Vitamin E Update

The old adage “any press is good press” does not apply to supplements. It might be time to review the benefits of several vitamins and set the record straight.

Vitamin E was discovered at U.C. Berkeley in 1922. Vitamin E has a family of four compounds called tocopherols (alpha, beta, gamma and delta) and four ‘cousins’ called tocotrienols also called (alpha, beta, gamma and delta). Alpha a is the largest form of vitamin E. Alpha a vitamin E levels are 10 times greater than other forms actively maintained in the human body. Therefore it’s the form of vitamin E found in the largest quantities in the blood and tissue. For this reason it is typically the primary topic of discussions concerning vitamin E. This does not negate the actions of the other tocopherols and tocotrienols, for example gamma tocopherols are the most common type found in the American diet.

The primary function of vitamin E family is free radical management and antioxidant action. Free radicals are formed in the body by normal metabolism. Additionally free radicals are created by environmental exposures such as pollution. Fats found in cell membranes are susceptible to oxidative (free radical) damage. Vitamin E is suitable for intercepting oxidative reaction and preventing a cascade of cell damage. While neutralizing free radicals, vitamin E’s ability to be an antioxidant is lost, while vitamin C can rejuvenate its abilities. Vitamin E also protects the fats in low-density lipoproteins (LDL’s) from oxidative damage. Oxidized LDLs have been implicated in the development of cardiovascular diseases. Vitamin E has also been shown to inhibit the activity of the protein kinase C, an important cell-signaling molecule. Vitamin E can affect the activity of immune and inflammatory cells. Finally a tocopherols have been shown to inhibit platelet aggregation and to enhance vasodilatation. Deficiency of vitamin E is observed with malnutrition, genetic effects of the alpha-tocopherols transfer protein, and fat mal--absorption syndromes (cystic fibrosis)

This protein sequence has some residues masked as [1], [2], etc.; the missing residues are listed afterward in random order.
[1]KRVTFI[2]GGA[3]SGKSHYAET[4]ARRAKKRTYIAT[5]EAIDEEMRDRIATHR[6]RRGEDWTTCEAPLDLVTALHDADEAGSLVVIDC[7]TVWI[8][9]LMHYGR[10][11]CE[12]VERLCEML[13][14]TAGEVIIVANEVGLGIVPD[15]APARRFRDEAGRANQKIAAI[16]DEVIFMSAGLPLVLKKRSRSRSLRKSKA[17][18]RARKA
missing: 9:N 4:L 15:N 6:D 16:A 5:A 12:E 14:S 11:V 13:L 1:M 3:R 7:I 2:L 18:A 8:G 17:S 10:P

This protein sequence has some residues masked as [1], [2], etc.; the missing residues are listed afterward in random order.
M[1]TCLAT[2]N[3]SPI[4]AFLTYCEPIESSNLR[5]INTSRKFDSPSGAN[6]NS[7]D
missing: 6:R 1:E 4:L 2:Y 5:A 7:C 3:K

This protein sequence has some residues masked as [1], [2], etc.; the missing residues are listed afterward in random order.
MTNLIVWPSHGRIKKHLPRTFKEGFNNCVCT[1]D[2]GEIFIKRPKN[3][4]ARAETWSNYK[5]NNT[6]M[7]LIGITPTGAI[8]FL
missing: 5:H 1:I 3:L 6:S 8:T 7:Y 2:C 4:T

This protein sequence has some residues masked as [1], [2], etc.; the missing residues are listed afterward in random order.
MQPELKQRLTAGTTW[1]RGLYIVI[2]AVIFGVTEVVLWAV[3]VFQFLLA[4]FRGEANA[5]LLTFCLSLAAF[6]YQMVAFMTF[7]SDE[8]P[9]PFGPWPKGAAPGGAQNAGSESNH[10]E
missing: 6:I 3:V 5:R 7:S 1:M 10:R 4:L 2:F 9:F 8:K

Why the bad press on vitamin E in the last years? Starting in 2004 with the release of an epidemiological study that suggested vitamin E increased the rate of all case mortality including cancer and heart disease. The study was an epidemiological study, meaning it combined a multitude of studies to get a result. In 2011 another study indicated a 4% increase in disease (cancer, heart disease) in long term use. Some experts suggest vitamin E should be limited to 200 IU or less a day, if taken at all. In 2008, the Physicians’ Health Study II produced negative results as well (later to show no negative effects). Many experts still suggest consulting a physician if one is using blood thinners before taking vitamin E.

In a recent double blind study conducted by the American Journal of Clinical Nutrition concluded that individuals who took 400 IU. of vitamin E and 500mg. vitamin C daily resulted in no increased incidences of cancer. There were more than 14,000 participants. The study started in 1997 was completed in 2007 and followed up in 2011. Additionally a recent study by the Journal of American Medical Association found that individuals with mild to moderate Alzheimer’s disease who took high dosages of vitamin E (2000iu) showed a 19% reduction in functional decline. This was a double blind placebo controlled study, not an epidemiological study. The study compared the use of memantine (a FDA approved drug for Alzheimer’s), vitamin E and memantine, and finally just vitamin E by itself. The results concluded that only vitamin E showed positive results. Finally a Harvard study suggested that vitamin C and E are not a causative agent for cancers.